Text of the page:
Why Mike Johnson Is Correct

US speaker of the House Mike Johnson attends a news conference at the US Capitol in Washington, DC, on April 16, 2024. (Photo by Julia Nikhinson / AFP) (Photo by JULIA NIKHINSON/AFP via Getty Images)

Being Speaker of the House with an extraordinarily slim majority is a really tough job. You have to cut deals because you have no other capacity to get anything done. That’s because given the fact there is a one-vote “motion to vacate” rule that is in place in the House of Representatives, any one member of the Republican caucus can challenge the job of the Speaker of the House at any given time.

It also means if a bunch of headline-grabbing people in the Republican caucus are more interested in being on television than in actually governing, maintaining a majority, or growing that majority to get big things done, that can hold up the works.

All this is coming to a head because House Speaker Mike Johnson has now put forward a series of bills related to foreign aid. 

Foreign aid is not the United States being wildly charitable. It is not the United States randomly deciding to drop goody bags in poor parts of the world. It does not involve simply sending food to Somalia or something of that nature. When it comes to foreign aid, there are always strings attached.

That’s what makes it in America’s interest. It’s the same way as attempting to sponsor a friend in order to accomplish a particular goal; you might lend or give that friend money to get back on their feet in order to make sure that person remains a friend or that an ally is able to be strong.

That is what American foreign aid does, and this has historically been the role of American foreign aid. In the aftermath of World War II, the United States effectively single-handedly rebuilt Europe with the Marshall Plan.

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A lot of people on the Republican side of the aisle have said that all foreign aid is somehow bad, terrible, useless, or, worse than useless, that it’s counterproductive because we’re not spending it at home; thus, we shouldn’t be spending it at all.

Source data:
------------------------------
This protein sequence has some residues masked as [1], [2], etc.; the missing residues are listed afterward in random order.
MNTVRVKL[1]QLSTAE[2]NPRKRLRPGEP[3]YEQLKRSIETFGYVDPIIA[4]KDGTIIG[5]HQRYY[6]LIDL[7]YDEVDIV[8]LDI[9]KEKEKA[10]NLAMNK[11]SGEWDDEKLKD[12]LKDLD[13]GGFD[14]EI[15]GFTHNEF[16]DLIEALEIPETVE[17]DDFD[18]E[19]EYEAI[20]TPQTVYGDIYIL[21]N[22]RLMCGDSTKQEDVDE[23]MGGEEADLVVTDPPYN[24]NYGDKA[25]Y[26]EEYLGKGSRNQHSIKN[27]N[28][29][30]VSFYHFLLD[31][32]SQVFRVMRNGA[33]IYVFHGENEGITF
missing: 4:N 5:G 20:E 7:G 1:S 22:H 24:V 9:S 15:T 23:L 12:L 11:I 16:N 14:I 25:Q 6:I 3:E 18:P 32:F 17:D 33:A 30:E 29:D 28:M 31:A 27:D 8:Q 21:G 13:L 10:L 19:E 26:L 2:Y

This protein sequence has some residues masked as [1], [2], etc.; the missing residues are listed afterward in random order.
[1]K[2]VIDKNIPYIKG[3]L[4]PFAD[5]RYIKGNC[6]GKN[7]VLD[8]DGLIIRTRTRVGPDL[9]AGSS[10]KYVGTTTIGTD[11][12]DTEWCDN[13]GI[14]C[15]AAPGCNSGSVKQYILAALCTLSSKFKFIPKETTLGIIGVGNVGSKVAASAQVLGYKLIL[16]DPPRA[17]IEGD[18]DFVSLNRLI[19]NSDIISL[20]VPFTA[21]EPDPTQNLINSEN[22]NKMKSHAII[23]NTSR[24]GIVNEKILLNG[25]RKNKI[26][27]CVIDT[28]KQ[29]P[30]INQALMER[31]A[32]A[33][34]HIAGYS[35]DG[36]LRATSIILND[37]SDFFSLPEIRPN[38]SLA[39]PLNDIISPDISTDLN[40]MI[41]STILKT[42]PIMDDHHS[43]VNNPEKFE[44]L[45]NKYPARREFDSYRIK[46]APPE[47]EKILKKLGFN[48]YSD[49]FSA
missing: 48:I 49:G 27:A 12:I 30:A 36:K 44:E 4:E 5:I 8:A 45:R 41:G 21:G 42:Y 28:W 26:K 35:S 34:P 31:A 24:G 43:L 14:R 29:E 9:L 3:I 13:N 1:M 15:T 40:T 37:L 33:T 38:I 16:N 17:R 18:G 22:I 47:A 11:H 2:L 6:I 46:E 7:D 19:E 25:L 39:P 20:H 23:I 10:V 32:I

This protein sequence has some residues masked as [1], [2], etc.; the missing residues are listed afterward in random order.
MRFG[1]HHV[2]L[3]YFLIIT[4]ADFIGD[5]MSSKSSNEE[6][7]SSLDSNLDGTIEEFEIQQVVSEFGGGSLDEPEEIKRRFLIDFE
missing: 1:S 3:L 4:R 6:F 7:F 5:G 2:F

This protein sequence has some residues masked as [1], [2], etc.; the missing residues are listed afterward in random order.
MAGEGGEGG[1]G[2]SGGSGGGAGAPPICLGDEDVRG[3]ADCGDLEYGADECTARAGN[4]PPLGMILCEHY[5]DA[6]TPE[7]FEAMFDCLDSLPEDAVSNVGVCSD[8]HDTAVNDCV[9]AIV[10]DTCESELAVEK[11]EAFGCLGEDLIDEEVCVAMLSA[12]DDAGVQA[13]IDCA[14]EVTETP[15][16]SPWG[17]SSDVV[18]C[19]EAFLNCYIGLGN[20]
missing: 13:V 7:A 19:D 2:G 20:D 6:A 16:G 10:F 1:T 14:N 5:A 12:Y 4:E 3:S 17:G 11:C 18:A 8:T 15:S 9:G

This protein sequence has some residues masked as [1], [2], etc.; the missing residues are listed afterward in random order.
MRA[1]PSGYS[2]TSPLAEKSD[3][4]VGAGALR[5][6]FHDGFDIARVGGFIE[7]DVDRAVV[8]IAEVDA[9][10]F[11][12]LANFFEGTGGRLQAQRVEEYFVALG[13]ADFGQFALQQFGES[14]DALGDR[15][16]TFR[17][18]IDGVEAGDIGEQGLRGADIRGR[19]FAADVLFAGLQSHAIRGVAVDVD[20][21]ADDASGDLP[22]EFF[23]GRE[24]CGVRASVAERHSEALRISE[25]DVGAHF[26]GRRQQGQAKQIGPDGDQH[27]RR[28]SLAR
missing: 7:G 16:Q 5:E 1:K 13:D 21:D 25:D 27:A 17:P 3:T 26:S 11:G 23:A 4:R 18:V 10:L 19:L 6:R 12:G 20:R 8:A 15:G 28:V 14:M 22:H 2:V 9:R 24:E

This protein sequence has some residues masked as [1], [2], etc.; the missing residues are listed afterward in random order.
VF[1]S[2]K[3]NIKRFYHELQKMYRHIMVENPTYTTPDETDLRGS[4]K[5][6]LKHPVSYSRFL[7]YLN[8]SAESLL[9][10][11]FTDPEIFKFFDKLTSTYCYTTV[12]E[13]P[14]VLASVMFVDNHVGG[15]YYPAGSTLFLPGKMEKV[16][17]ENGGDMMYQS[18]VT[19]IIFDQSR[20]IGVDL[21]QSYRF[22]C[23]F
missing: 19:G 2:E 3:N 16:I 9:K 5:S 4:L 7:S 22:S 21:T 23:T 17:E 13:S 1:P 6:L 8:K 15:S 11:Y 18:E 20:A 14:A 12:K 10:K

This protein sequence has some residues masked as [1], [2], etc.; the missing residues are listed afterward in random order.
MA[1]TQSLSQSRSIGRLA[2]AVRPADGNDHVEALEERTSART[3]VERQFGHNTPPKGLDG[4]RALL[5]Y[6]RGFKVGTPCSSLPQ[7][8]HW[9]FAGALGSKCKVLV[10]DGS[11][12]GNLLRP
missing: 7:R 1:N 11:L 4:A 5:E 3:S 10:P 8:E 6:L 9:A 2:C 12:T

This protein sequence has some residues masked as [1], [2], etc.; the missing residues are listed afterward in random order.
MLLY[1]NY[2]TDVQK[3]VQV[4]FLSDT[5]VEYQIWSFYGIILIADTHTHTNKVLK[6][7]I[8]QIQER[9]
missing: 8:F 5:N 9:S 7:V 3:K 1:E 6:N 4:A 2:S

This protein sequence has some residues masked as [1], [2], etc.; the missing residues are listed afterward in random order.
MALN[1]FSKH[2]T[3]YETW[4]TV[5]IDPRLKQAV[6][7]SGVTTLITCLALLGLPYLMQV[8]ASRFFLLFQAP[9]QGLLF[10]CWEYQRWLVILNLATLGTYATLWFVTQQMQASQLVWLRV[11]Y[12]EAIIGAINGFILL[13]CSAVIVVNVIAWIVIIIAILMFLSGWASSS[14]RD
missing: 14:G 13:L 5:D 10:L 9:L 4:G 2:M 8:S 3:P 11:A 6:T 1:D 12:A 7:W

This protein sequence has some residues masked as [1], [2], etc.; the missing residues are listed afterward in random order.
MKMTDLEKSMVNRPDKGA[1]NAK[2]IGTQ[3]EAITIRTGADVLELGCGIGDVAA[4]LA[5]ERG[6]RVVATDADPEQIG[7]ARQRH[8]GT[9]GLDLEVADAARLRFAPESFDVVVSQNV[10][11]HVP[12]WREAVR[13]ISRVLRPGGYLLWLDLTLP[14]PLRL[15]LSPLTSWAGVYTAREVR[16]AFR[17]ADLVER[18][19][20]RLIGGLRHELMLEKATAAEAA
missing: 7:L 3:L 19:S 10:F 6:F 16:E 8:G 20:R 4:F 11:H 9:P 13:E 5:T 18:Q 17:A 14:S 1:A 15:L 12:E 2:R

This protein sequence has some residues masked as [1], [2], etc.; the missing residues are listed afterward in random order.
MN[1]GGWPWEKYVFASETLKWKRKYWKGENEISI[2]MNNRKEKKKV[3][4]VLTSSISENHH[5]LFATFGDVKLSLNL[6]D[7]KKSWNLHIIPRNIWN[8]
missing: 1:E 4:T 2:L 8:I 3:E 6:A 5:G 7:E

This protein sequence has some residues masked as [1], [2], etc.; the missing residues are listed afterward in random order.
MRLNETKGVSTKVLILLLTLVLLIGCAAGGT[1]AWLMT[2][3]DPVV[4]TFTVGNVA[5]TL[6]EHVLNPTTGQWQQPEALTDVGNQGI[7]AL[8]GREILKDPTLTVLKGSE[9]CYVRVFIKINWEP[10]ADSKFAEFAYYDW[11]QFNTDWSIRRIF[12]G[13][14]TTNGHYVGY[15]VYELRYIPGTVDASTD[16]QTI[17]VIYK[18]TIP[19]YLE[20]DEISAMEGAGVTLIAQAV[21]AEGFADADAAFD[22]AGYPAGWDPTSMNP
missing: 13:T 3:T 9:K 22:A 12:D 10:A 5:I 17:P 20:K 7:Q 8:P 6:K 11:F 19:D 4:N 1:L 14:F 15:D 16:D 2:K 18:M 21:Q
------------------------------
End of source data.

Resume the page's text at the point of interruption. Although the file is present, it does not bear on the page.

Such an argument is insanely shortsighted because there are two ways we spend our defense money. One: actual defense, meaning, for example, creating F-35s, F-22s, aircraft carriers, and submarines. Two: providing for our national defense by strengthening our allies.

When our allies are not strong, we have to step in and take the lead. It turns out that stepping in is a lot more expensive. Allies who are unable to defend themselves lead to enemies who are able to take advantage of that, thus threatening American interests and forcing American involvement. This has happened over and over in American history. When our allies are not strong enough, the United States ends up taking a lead role in areas we have no interest in being.

Foreign aid represents well under 1% of the federal budget of the United States nearly every year. Yet I have been noticing a lot of people screaming to the heavens about the cost of foreign aid: “Oh, I can’t believe how much this is costing.”

There are some people who are consistent libertarians. There are some people who say the government shouldn’t be spending on Social Security, disability, welfare, and foreign aid. That is, at least, a consistent position. I think it’s wrongheaded because America’s foreign policy interests require that we have strong allies who eventually will be able to take care of themselves.

But there is also a group of people in the Republican Party who are taking the view that foreign aid is a uniquely bad spend, that we’re wasting taxpayer dollars.

I don’t believe this is about fiscal responsibility, as they proclaim. When you continue to vote in favor of $5, $6, $7 trillion budgets every single year, but foreign aid is where you begin pinching pennies, I start to get a little suspicious.

We currently spend about 22% of our federal budget every year on Social Security, which is a giant Ponzi scheme because it is a defined benefits plan, not a defined contribution plan. What you pay in is not, in fact, what you get out. For most people, you get out way more from Social Security than you ever paid in. Health care, which is Medicare/Medicaid, represents about 26% of the federal budget. National defense only represents 13% of the federal budget.